Nearly 2 years after the introduction of LEED 2009 and the abandonment of the pre-LEED 2009 “precedent-setting CIR” process, USGBC has launched a new form of precedent-setting inquiry process called “LEED Interpretations.” Let’s go back in time, just a bit, to examine what this means.
Before the launch of LEED 2009, USGBC was doing all of the LEED project documentation reviews. If, during the course of working on a LEED project, the project team had a question or needed an interpretation of a LEED requirement, the project team would submit what was called a Credit Interpretation Request (CIR). The CIR would be analyzed by the USGBC project review teams who would provide a response or a “Ruling” to the CIR. These Rulings then became precedent-setting, meaning that they were applicable for all future projects. So, once a project team received a ruling on a CIR that same project team or other project teams could use the ruling on any and all future projects because the CIRs and their associated rulings were cataloged in a database available to the public. The process wasn’t perfect: it cost $220 per CIR, the rulings often took longer than desired to be made, some rulings were contradictory to others and the database of past rulings got fairly unwieldy as it grew. Nevertheless, most people appreciated being able to search for past rulings on common questions and apply them to their projects.
Around the time that the LEED 2009 rating systems were launched, GBCI, not USGBC, began handling LEED project documentation reviews. This led to a change in strategy of the CIR process with the release of LEED 2009; all LEED 2009 CIRs became project specific and were no longer precedent-setting. This meant that even the same project team could not use a CIR ruling they received on one project for other future projects. The idea here was that GBCI, not being the creator of the LEED Rating Systems, would be responding to the CIRs and they really lacked the background and/or authority to be making precedent-setting rulings on the rating systems. The move, however well-founded, was not met with much enthusiasm among project teams. CIRs still cost $220, but many teams found themselves having to submit multiple identical CIRs on multiple project to address very similar circumstances.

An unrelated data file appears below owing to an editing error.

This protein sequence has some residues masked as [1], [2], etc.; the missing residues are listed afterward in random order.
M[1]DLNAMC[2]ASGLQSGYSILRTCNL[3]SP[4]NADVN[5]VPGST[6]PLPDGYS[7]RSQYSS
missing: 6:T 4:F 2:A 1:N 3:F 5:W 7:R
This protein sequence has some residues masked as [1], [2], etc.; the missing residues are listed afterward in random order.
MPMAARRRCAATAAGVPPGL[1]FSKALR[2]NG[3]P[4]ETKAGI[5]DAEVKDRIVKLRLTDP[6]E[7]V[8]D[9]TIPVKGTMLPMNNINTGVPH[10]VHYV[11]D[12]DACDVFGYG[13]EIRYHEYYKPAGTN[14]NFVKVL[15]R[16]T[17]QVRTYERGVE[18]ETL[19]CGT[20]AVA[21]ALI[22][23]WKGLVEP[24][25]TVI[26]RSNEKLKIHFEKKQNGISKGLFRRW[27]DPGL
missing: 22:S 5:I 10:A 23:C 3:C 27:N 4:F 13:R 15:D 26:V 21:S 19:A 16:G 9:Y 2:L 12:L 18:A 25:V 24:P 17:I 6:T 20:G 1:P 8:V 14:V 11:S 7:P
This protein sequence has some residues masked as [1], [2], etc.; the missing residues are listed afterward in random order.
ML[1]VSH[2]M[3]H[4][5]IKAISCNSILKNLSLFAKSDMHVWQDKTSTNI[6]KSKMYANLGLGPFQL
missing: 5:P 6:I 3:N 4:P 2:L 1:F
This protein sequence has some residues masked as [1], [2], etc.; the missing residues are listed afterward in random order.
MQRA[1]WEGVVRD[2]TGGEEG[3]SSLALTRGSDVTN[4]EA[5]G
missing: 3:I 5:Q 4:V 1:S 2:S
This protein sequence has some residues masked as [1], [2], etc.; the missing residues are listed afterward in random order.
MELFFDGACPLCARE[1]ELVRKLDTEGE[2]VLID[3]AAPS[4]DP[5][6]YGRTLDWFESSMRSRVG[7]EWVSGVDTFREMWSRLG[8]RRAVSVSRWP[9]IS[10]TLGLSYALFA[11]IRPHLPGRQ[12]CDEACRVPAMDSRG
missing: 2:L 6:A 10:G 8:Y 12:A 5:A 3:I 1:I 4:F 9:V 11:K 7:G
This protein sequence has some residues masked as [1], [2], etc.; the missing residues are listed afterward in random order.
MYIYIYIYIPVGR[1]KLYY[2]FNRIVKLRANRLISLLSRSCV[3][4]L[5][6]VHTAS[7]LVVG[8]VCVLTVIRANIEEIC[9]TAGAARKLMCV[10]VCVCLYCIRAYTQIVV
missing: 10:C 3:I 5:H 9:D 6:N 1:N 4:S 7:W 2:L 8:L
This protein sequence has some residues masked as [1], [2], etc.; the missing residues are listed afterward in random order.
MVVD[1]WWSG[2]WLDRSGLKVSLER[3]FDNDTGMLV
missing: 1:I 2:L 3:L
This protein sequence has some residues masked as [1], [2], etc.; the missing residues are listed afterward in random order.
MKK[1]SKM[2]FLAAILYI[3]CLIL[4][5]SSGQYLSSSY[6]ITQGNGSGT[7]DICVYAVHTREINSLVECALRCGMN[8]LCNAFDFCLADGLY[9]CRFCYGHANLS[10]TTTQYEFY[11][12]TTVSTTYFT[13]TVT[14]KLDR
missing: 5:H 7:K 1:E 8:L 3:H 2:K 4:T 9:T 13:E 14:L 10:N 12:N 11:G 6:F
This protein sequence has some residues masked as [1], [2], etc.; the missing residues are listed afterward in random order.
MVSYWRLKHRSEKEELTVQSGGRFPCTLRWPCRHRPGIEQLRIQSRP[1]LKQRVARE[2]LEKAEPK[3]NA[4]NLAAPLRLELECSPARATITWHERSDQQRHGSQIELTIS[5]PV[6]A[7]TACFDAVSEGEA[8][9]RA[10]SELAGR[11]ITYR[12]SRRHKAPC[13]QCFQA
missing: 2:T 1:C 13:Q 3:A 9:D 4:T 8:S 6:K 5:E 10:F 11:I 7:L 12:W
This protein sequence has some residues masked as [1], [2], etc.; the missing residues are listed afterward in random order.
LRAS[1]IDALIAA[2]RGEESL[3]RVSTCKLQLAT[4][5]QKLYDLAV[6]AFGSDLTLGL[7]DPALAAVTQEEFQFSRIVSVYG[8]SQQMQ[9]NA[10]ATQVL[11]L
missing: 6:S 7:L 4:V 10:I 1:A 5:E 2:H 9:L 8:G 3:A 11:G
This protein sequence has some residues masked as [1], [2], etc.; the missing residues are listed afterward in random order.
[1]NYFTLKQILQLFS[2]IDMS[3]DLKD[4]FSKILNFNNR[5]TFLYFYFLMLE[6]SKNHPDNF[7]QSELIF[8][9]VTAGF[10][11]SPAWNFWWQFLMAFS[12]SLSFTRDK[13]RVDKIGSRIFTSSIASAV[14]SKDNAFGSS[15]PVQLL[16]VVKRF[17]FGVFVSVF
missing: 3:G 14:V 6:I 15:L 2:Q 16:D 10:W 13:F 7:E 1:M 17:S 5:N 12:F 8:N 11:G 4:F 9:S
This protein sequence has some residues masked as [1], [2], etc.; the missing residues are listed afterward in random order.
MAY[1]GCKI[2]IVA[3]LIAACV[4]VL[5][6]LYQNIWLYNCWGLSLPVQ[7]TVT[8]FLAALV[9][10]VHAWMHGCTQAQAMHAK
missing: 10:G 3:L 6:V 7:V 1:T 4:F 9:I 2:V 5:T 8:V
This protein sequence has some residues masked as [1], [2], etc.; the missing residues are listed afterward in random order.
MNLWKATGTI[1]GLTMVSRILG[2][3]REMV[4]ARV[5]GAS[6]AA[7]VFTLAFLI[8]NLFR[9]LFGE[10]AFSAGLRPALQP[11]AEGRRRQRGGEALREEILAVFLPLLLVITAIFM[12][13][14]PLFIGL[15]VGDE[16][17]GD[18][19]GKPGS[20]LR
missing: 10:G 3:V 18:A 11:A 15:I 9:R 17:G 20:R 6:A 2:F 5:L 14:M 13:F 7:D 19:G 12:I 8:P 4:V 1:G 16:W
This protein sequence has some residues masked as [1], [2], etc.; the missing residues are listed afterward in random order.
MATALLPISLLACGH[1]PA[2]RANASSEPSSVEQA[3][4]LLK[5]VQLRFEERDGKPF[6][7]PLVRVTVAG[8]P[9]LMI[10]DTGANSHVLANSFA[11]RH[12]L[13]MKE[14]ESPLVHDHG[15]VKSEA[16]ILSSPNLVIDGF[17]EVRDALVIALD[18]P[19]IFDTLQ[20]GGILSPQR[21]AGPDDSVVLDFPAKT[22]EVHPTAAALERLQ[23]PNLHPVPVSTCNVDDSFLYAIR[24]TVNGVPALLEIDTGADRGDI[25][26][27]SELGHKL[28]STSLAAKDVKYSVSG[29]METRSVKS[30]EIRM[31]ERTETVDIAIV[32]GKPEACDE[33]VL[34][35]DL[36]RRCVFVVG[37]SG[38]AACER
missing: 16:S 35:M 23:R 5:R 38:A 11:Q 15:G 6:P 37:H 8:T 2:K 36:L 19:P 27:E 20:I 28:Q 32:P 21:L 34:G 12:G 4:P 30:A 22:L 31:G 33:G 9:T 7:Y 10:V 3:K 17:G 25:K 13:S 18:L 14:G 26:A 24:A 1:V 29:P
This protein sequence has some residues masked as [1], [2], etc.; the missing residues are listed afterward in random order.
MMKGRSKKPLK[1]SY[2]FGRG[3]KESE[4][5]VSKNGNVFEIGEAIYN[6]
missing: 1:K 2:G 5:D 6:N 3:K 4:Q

Toward the end of 2010, USGBC acknowledged that there was still a demand and a need for some sort of precedent-setting interpretation process for certain inquiries that were likely to be wide reaching and be applicable to many projects. So, just this week, USGBC launched their new “LEED Interpretations” process, which will give project teams a precedent-setting interpretation option. The LEED Interpretations will not replace the current non precedent-setting CIR system, but will be offered as essentially an “add-on.” As a first step, project teams will request a CIR (for $220). GBCI will respond to the CIR in approximately a month with a ruling that can be used on the specific project it was submitted on. At the time of CIR submission, the project team will now also have the option of paying an additional $180 ($280 for non USGBC members) to have a precedent-setting LEED Interpretation issued in addition to the CIR ruling. The LEED Interpretation request would then be reviewed by USGBC after the initial CIR review by GBCI and an interpretation would take much longer to be issued- 3-6 months. Once issued, though, the LEED Interpretation will be precedent-setting for other projects and will be entered into a new LEED Interpretations database system quarterly.
This new process seems a little complex, and I am sure it will evolve over time, but I am definitely happy to have a precedent-setting option back on the table! I have listed some resources for this new option below, if you would like to learn more.